The push to take Pakistan off the grey list of the Financial Action Task Force (FATF) is reportedly coming from Western countries, particularly the US, following an on-site inspection earlier this year.
News18 had reported on October 14 that Pakistan is likely to be taken off the FATF grey list, around four years after it was placed in the infamous category for failing to check money laundering and terror financing.
The rumoured decision to take Pakistan off the list has reportedly been initiated by US and European countries after a positive recommendation was made based on an on-site inspection in Pakistan earlier this year.
While India reportedly wanted a reporting mechanism to be institutionalised to keep monitoring Pakistan’s progress, European countries also wanted Pakistan to continually report to the Asia/Pacific Group on Money Laundering to prevent backsliding.
Pakistan was included in the increased monitoring list in June 2018 for deficiencies in its legal, financial, regulatory, investigations, prosecution, judicial and non-government sector to fight money laundering and combat terror financing considered serious threat to global financial system.
The Paris-based global watchdog on money laundering and terrorist financing said that the first FATF Plenary under the two-year Singapore Presidency of T Raja Kumar will take place on October 20-21. Pakistan has made high-level political commitments to address these deficiencies under a 27-point action plan. But later the number of action points was enhanced to 34.
With Pakistan’s continuation on the grey list, it had increasingly become difficult for Islamabad to get financial aid from the IMF, the World Bank, the Asian Development Bank (ADB) and the European Union, thus further enhancing problems for the cash-strapped country.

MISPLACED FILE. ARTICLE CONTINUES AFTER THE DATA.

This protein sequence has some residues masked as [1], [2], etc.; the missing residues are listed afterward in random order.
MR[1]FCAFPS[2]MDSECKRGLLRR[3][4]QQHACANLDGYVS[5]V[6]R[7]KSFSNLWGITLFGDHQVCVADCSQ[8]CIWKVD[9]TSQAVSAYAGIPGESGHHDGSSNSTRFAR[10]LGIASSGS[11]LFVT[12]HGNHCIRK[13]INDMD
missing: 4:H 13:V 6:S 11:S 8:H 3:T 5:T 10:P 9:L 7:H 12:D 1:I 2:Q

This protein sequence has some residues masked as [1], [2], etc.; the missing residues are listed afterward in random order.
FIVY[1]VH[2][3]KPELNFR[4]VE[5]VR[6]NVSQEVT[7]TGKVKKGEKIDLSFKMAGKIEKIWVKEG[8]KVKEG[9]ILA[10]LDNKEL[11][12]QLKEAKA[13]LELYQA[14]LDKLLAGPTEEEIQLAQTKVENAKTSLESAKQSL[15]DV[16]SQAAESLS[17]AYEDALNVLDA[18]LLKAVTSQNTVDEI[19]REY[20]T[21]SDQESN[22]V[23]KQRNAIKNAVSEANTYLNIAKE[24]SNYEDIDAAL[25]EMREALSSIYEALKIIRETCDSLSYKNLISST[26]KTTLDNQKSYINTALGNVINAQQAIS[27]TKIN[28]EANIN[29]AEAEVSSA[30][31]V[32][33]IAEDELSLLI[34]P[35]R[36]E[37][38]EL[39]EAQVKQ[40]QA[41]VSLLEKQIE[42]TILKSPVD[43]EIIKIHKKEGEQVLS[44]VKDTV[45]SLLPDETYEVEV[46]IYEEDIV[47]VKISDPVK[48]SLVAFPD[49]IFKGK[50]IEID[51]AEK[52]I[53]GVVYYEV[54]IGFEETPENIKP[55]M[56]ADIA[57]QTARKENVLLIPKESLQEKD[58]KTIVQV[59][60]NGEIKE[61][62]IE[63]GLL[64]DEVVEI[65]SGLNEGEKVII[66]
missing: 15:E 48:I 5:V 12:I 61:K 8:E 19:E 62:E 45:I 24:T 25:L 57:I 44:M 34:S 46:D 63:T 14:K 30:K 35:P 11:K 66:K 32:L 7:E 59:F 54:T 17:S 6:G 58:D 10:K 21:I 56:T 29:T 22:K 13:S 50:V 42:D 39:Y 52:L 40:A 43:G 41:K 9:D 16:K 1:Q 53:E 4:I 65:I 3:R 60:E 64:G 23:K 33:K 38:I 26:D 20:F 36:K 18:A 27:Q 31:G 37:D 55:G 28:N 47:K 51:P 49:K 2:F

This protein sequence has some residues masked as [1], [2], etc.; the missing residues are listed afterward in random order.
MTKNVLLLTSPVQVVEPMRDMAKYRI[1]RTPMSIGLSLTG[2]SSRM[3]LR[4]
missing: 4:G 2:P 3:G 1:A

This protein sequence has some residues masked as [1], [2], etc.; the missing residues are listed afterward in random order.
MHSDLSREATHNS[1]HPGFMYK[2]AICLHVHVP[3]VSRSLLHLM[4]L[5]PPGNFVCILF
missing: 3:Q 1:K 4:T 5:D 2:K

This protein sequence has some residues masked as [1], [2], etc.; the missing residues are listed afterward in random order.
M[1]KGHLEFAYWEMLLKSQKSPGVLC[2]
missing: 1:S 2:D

A 15-member joint delegation of the FATF and its Sydney-based regional affiliate — Asia Pacific Group — paid an onsite visit to Pakistan from August 29 to September 2 to verify the country’s compliance with the 34-point action plan committed with the FATF. The authorities had kept the countrywide visit of the delegation low profile and later termed it a smooth and successful visit.
In June this year, FATF had found Pakistan compliant or largely compliant on all the 34 points and had decided to field an onsite mission to verify it on ground before formally announcing the country’s exit from the grey list that finally took place in August and September.
According to the Dawn newspaper, the government had given a commitment to the IMF to review by end-June 2022 the implementation of AML/CFT controls by financial institutions with respect to the tax amnesty programme for the construction sector and promised to meet the timelines for the implementation of APG’s 2021 Action Plan.
Pakistan has so far avoided being on the black list of the FATF with the help of close allies like China, Turkey and Malaysia.
The FATF is an inter-governmental body established in 1989 to combat money laundering, terrorist financing and other related threats to the integrity of the international financial system.
With PTI inputs